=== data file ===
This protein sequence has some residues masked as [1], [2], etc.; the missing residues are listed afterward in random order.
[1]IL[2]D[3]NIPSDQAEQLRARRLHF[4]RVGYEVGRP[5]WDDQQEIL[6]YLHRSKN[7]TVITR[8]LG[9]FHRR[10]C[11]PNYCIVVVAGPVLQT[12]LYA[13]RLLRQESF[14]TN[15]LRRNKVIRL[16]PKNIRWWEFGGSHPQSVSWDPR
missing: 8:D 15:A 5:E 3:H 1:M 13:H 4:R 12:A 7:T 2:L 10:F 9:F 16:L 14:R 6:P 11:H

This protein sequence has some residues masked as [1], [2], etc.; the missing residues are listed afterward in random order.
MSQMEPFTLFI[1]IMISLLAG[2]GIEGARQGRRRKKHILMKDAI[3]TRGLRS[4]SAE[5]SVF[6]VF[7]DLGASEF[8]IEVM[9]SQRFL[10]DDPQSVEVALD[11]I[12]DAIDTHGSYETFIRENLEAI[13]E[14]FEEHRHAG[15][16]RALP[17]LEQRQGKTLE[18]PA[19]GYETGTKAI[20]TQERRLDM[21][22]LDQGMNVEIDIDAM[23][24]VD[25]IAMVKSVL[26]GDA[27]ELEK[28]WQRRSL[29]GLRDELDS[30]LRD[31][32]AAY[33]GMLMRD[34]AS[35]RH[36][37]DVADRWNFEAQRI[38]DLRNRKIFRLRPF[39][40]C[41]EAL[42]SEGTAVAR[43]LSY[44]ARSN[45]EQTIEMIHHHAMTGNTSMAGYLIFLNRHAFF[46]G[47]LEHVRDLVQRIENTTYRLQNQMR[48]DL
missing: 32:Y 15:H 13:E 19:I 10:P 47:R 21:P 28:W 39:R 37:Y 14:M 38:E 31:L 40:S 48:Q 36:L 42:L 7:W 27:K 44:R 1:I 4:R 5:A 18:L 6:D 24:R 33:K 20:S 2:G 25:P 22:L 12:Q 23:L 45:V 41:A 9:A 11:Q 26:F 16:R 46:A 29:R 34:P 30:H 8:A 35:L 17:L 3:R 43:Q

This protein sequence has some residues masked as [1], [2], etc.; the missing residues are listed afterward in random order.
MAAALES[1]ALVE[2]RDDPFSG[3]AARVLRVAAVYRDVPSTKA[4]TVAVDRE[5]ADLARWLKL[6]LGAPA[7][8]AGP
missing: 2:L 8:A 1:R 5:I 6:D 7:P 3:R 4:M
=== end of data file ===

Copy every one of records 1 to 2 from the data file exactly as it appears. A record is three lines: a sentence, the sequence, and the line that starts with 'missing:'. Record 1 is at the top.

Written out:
This protein sequence has some residues masked as [1], [2], etc.; the missing residues are listed afterward in random order.
[1]IL[2]D[3]NIPSDQAEQLRARRLHF[4]RVGYEVGRP[5]WDDQQEIL[6]YLHRSKN[7]TVITR[8]LG[9]FHRR[10]C[11]PNYCIVVVAGPVLQT[12]LYA[13]RLLRQESF[14]TN[15]LRRNKVIRL[16]PKNIRWWEFGGSHPQSVSWDPR
missing: 8:D 15:A 5:E 3:H 1:M 13:H 4:R 12:A 7:T 2:L 10:F 9:F 16:L 14:R 6:P 11:H

This protein sequence has some residues masked as [1], [2], etc.; the missing residues are listed afterward in random order.
MSQMEPFTLFI[1]IMISLLAG[2]GIEGARQGRRRKKHILMKDAI[3]TRGLRS[4]SAE[5]SVF[6]VF[7]DLGASEF[8]IEVM[9]SQRFL[10]DDPQSVEVALD[11]I[12]DAIDTHGSYETFIRENLEAI[13]E[14]FEEHRHAG[15][16]RALP[17]LEQRQGKTLE[18]PA[19]GYETGTKAI[20]TQERRLDM[21][22]LDQGMNVEIDIDAM[23][24]VD[25]IAMVKSVL[26]GDA[27]ELEK[28]WQRRSL[29]GLRDELDS[30]LRD[31][32]AAY[33]GMLMRD[34]AS[35]RH[36][37]DVADRWNFEAQRI[38]DLRNRKIFRLRPF[39][40]C[41]EAL[42]SEGTAVAR[43]LSY[44]ARSN[45]EQTIEMIHHHAMTGNTSMAGYLIFLNRHAFF[46]G[47]LEHVRDLVQRIENTTYRLQNQMR[48]DL
missing: 32:Y 15:H 13:E 19:I 10:P 47:R 21:P 28:W 39:R 37:Y 14:M 38:E 31:L 40:S 48:Q 36:L 42:L 7:W 27:K 44:R 1:I 4:R 5:A 18:L 6:D 24:R 33:K 20:S 2:G 25:P 22:L 12:Q 23:L 45:V 41:A 9:A 11:Q 26:F 16:R 46:A 29:R 34:P 30:H 8:A 35:L 17:L 3:R 43:Q